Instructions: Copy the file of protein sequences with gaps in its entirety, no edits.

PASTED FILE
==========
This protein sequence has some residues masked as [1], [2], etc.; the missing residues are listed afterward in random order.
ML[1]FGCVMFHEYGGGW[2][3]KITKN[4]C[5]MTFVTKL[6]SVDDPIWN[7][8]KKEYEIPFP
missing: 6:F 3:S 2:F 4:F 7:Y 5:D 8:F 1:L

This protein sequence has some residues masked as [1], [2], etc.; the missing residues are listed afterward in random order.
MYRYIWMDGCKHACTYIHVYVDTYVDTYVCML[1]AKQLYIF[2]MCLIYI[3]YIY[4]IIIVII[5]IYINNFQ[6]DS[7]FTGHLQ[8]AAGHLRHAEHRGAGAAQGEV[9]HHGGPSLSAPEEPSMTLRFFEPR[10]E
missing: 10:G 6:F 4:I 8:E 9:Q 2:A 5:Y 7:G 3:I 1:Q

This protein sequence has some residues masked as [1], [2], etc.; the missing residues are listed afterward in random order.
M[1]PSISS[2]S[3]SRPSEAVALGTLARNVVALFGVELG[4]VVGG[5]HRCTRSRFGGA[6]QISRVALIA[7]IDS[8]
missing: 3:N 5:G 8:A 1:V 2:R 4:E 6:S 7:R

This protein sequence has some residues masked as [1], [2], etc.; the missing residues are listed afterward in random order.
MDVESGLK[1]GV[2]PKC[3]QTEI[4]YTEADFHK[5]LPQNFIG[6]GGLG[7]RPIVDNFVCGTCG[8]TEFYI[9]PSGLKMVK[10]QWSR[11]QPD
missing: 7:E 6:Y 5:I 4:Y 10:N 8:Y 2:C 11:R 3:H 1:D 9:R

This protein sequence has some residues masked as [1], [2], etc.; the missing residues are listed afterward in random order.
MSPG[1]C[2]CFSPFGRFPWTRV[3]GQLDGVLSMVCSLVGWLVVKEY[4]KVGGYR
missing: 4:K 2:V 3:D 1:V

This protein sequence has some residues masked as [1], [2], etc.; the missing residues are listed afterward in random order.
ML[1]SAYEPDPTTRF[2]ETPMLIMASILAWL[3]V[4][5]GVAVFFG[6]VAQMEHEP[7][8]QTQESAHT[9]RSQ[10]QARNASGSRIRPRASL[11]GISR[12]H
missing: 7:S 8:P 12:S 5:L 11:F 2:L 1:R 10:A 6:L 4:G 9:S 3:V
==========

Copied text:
This protein sequence has some residues masked as [1], [2], etc.; the missing residues are listed afterward in random order.
ML[1]FGCVMFHEYGGGW[2][3]KITKN[4]C[5]MTFVTKL[6]SVDDPIWN[7][8]KKEYEIPFP
missing: 6:F 3:S 2:F 4:F 7:Y 5:D 8:F 1:L

This protein sequence has some residues masked as [1], [2], etc.; the missing residues are listed afterward in random order.
MYRYIWMDGCKHACTYIHVYVDTYVDTYVCML[1]AKQLYIF[2]MCLIYI[3]YIY[4]IIIVII[5]IYINNFQ[6]DS[7]FTGHLQ[8]AAGHLRHAEHRGAGAAQGEV[9]HHGGPSLSAPEEPSMTLRFFEPR[10]E
missing: 10:G 6:F 4:I 8:E 9:Q 2:A 5:Y 7:G 3:I 1:Q

This protein sequence has some residues masked as [1], [2], etc.; the missing residues are listed afterward in random order.
M[1]PSISS[2]S[3]SRPSEAVALGTLARNVVALFGVELG[4]VVGG[5]HRCTRSRFGGA[6]QISRVALIA[7]IDS[8]
missing: 3:N 5:G 8:A 1:V 2:R 4:E 6:S 7:R

This protein sequence has some residues masked as [1], [2], etc.; the missing residues are listed afterward in random order.
MDVESGLK[1]GV[2]PKC[3]QTEI[4]YTEADFHK[5]LPQNFIG[6]GGLG[7]RPIVDNFVCGTCG[8]TEFYI[9]PSGLKMVK[10]QWSR[11]QPD
missing: 7:E 6:Y 5:I 4:Y 10:N 8:Y 2:C 11:R 3:H 1:D 9:R

This protein sequence has some residues masked as [1], [2], etc.; the missing residues are listed afterward in random order.
MSPG[1]C[2]CFSPFGRFPWTRV[3]GQLDGVLSMVCSLVGWLVVKEY[4]KVGGYR
missing: 4:K 2:V 3:D 1:V

This protein sequence has some residues masked as [1], [2], etc.; the missing residues are listed afterward in random order.
ML[1]SAYEPDPTTRF[2]ETPMLIMASILAWL[3]V[4][5]GVAVFFG[6]VAQMEHEP[7][8]QTQESAHT[9]RSQ[10]QARNASGSRIRPRASL[11]GISR[12]H
missing: 7:S 8:P 12:S 5:L 11:F 2:L 1:R 10:A 6:L 4:G 9:S 3:V